Caring for Hardwood Floors

Hardwood floors are a beautiful addition to homes and businesses. Whether you prefer elegance or traditional styles, hardwood is an excellent choice. In addition to their versatility, wood plank floors improve the visual appeal of a home. Although many property owners believe that wood floors are difficult to care for, there are a few maintenance steps you can take to lengthen the life expectancy and durability of the flooring.


Protective Coatings


The first step begins during installation. Today, most wood flooring, including the high-end monarch plank windsor collection, are already finished with polyurethane. If you have an older home, however, existing flooring may need to be refinished. That coating protects the wood underneath from heavy wear and small amounts of water.


Appropriate Floor Cleaners


The next step is to lightly clean floors with a floor cleaner, specifically designed for hardwoods. This should be done every month or two for the best results. Although it may be tempting to quickly run a mop over the floor, you should begin with a small section of the floor at a time.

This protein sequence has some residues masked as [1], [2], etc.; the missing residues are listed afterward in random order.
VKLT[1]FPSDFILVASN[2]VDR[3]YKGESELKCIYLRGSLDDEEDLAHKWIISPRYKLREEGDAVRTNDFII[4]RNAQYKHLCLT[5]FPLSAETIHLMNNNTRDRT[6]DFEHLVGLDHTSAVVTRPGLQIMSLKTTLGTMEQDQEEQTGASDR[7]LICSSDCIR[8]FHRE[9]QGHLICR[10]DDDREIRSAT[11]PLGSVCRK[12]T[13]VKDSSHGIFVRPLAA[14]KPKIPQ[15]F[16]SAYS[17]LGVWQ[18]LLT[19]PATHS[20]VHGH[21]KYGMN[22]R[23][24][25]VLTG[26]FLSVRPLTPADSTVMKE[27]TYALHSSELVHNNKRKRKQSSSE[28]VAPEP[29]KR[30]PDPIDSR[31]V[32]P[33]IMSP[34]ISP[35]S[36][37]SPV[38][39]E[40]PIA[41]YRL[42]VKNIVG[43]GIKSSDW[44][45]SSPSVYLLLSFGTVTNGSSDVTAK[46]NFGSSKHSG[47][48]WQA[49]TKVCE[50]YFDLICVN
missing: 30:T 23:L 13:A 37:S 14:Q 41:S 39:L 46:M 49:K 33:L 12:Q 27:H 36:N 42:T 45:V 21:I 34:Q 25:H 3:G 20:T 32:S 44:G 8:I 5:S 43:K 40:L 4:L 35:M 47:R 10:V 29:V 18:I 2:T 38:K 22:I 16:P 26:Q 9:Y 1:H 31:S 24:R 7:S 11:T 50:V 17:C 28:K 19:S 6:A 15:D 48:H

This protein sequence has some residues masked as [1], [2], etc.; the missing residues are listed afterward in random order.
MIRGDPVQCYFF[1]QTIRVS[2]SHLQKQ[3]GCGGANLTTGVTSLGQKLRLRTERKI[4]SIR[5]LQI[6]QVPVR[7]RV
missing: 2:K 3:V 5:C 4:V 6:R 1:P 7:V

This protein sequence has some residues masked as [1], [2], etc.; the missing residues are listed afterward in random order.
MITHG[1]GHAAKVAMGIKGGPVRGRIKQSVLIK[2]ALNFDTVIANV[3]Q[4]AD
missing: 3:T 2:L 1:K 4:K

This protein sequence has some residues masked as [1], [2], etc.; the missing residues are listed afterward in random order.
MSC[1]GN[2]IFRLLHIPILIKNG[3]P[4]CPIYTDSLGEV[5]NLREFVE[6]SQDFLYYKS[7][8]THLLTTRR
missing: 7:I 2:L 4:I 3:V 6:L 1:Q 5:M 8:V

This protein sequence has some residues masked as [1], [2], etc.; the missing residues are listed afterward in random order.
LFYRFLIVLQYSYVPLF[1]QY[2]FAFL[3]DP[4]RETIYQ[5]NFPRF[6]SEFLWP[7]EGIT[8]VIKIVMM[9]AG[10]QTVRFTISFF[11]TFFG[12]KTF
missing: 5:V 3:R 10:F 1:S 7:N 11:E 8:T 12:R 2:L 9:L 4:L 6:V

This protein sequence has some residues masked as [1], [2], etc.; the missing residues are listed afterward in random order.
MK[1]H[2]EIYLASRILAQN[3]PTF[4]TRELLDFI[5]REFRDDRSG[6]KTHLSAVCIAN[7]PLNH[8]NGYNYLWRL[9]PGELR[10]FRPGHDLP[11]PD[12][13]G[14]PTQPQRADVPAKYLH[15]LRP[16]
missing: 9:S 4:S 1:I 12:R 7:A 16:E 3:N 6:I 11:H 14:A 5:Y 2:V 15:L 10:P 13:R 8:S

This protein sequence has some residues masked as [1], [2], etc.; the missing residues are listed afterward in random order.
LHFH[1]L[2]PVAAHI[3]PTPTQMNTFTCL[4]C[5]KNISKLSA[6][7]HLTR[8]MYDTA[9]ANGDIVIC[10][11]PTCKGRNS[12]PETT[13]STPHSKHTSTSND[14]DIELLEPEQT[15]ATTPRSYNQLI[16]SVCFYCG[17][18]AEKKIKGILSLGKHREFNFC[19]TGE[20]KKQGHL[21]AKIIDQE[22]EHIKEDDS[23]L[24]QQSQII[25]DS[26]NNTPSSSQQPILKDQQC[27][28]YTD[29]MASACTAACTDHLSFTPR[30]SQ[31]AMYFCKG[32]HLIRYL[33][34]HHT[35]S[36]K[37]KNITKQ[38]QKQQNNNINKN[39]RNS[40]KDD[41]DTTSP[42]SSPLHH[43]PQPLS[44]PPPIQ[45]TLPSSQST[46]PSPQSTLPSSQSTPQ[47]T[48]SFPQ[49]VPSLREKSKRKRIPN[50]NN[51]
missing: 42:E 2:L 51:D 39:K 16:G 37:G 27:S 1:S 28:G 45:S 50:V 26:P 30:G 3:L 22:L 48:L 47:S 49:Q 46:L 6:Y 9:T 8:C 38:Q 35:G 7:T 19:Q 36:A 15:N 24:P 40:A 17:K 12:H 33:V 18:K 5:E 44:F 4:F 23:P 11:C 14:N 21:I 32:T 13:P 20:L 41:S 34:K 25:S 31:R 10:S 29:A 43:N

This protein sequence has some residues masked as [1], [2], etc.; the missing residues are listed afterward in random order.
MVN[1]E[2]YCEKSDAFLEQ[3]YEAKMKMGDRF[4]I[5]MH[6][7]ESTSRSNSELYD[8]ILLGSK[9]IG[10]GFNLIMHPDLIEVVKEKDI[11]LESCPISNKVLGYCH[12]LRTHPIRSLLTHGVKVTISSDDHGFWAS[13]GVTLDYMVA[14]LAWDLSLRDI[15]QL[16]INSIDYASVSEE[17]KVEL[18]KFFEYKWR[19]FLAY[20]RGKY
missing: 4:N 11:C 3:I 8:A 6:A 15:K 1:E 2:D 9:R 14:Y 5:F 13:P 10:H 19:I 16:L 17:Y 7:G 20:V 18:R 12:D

Tips for Removing Scuffs


From time to time, there may be scuffs or scratches. Pros have a few tips for handling these accidents. For example, a fuzzy tennis ball buffs out many spots. If there’s heavier residue, a mixture of baking soda and water will do the trick. Be careful with soda, though, because it can be abrasive when applied heavily.


Household Rules


Naturally, a few rules can also keep your floors looking great. Simple rules, such as taking your shoes off while in the house, have long-term benefits. Regularly running a vacuum over the floor will remove a lot of dirt and debris that causes scratches and obvious wear. Finally, get in the habit of cleaning up spills as soon as they happen. Warping from liquids and stains from juices, etc. are serious concerns when it comes to hardwoods.


Eventually, hardwood floors will look aged. When this happens, it’s time to consider refinishing or replacing the floor. Use the steps and tips provided here to postpone dulling and wear as long as possible.